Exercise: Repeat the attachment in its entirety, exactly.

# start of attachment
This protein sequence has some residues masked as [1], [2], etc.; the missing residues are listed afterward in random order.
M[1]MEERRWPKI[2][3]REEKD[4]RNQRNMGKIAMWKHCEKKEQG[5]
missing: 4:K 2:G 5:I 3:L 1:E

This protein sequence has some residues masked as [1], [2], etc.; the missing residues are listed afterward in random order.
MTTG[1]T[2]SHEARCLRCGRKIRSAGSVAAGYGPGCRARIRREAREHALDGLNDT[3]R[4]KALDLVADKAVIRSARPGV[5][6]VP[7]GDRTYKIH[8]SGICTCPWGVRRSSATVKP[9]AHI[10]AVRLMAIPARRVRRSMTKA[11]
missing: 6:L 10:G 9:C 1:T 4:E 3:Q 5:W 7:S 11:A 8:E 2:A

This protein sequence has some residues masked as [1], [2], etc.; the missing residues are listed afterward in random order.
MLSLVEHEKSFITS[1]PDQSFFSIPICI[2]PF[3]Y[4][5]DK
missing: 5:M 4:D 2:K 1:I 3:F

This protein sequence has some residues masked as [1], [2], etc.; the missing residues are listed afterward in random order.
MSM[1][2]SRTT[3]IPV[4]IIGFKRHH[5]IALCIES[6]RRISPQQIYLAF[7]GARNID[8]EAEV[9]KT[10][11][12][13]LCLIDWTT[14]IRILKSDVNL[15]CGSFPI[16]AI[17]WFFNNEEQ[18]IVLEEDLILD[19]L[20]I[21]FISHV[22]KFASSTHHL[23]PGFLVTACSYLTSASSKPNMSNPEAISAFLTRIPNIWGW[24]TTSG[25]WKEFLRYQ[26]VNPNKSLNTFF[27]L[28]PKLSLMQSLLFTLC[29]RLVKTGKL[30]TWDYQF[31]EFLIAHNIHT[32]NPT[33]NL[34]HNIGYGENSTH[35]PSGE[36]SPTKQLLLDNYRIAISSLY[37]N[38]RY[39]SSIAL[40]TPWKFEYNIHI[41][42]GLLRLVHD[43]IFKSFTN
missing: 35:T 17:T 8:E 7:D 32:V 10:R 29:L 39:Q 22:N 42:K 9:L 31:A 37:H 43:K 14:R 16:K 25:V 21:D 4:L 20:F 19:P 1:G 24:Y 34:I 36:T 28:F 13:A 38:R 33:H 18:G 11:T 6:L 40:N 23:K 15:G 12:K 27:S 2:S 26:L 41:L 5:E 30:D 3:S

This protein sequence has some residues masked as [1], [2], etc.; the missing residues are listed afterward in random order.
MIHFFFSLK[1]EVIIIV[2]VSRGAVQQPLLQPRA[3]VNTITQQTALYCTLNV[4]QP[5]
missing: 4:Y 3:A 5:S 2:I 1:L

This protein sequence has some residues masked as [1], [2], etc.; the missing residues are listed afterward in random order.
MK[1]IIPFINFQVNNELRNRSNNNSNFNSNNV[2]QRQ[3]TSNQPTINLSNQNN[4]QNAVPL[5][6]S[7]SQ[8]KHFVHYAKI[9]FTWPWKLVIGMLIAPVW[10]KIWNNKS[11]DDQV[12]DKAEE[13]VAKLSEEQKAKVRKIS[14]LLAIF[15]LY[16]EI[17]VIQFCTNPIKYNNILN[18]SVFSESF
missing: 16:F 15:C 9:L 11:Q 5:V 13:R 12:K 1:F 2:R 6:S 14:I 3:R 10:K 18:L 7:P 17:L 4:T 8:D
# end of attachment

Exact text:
This protein sequence has some residues masked as [1], [2], etc.; the missing residues are listed afterward in random order.
M[1]MEERRWPKI[2][3]REEKD[4]RNQRNMGKIAMWKHCEKKEQG[5]
missing: 4:K 2:G 5:I 3:L 1:E

This protein sequence has some residues masked as [1], [2], etc.; the missing residues are listed afterward in random order.
MTTG[1]T[2]SHEARCLRCGRKIRSAGSVAAGYGPGCRARIRREAREHALDGLNDT[3]R[4]KALDLVADKAVIRSARPGV[5][6]VP[7]GDRTYKIH[8]SGICTCPWGVRRSSATVKP[9]AHI[10]AVRLMAIPARRVRRSMTKA[11]
missing: 6:L 10:G 9:C 1:T 4:E 3:Q 5:W 7:S 11:A 8:E 2:A

This protein sequence has some residues masked as [1], [2], etc.; the missing residues are listed afterward in random order.
MLSLVEHEKSFITS[1]PDQSFFSIPICI[2]PF[3]Y[4][5]DK
missing: 5:M 4:D 2:K 1:I 3:F

This protein sequence has some residues masked as [1], [2], etc.; the missing residues are listed afterward in random order.
MSM[1][2]SRTT[3]IPV[4]IIGFKRHH[5]IALCIES[6]RRISPQQIYLAF[7]GARNID[8]EAEV[9]KT[10][11][12][13]LCLIDWTT[14]IRILKSDVNL[15]CGSFPI[16]AI[17]WFFNNEEQ[18]IVLEEDLILD[19]L[20]I[21]FISHV[22]KFASSTHHL[23]PGFLVTACSYLTSASSKPNMSNPEAISAFLTRIPNIWGW[24]TTSG[25]WKEFLRYQ[26]VNPNKSLNTFF[27]L[28]PKLSLMQSLLFTLC[29]RLVKTGKL[30]TWDYQF[31]EFLIAHNIHT[32]NPT[33]NL[34]HNIGYGENSTH[35]PSGE[36]SPTKQLLLDNYRIAISSLY[37]N[38]RY[39]SSIAL[40]TPWKFEYNIHI[41][42]GLLRLVHD[43]IFKSFTN
missing: 35:T 17:T 8:E 7:D 32:V 10:R 29:L 39:Q 22:N 42:K 9:L 31:A 37:H 43:K 14:R 16:K 25:V 21:D 4:L 20:F 19:P 1:G 24:Y 34:I 36:T 28:F 13:A 38:R 33:H 18:G 11:T 6:L 40:N 23:K 15:G 12:K 27:S 2:S 26:L 41:L 5:E 30:D 3:S

This protein sequence has some residues masked as [1], [2], etc.; the missing residues are listed afterward in random order.
MIHFFFSLK[1]EVIIIV[2]VSRGAVQQPLLQPRA[3]VNTITQQTALYCTLNV[4]QP[5]
missing: 4:Y 3:A 5:S 2:I 1:L

This protein sequence has some residues masked as [1], [2], etc.; the missing residues are listed afterward in random order.
MK[1]IIPFINFQVNNELRNRSNNNSNFNSNNV[2]QRQ[3]TSNQPTINLSNQNN[4]QNAVPL[5][6]S[7]SQ[8]KHFVHYAKI[9]FTWPWKLVIGMLIAPVW[10]KIWNNKS[11]DDQV[12]DKAEE[13]VAKLSEEQKAKVRKIS[14]LLAIF[15]LY[16]EI[17]VIQFCTNPIKYNNILN[18]SVFSESF
missing: 16:F 15:C 9:L 11:Q 5:V 13:R 12:K 1:F 2:R 6:S 14:I 3:R 10:K 18:L 7:P 17:L 4:T 8:D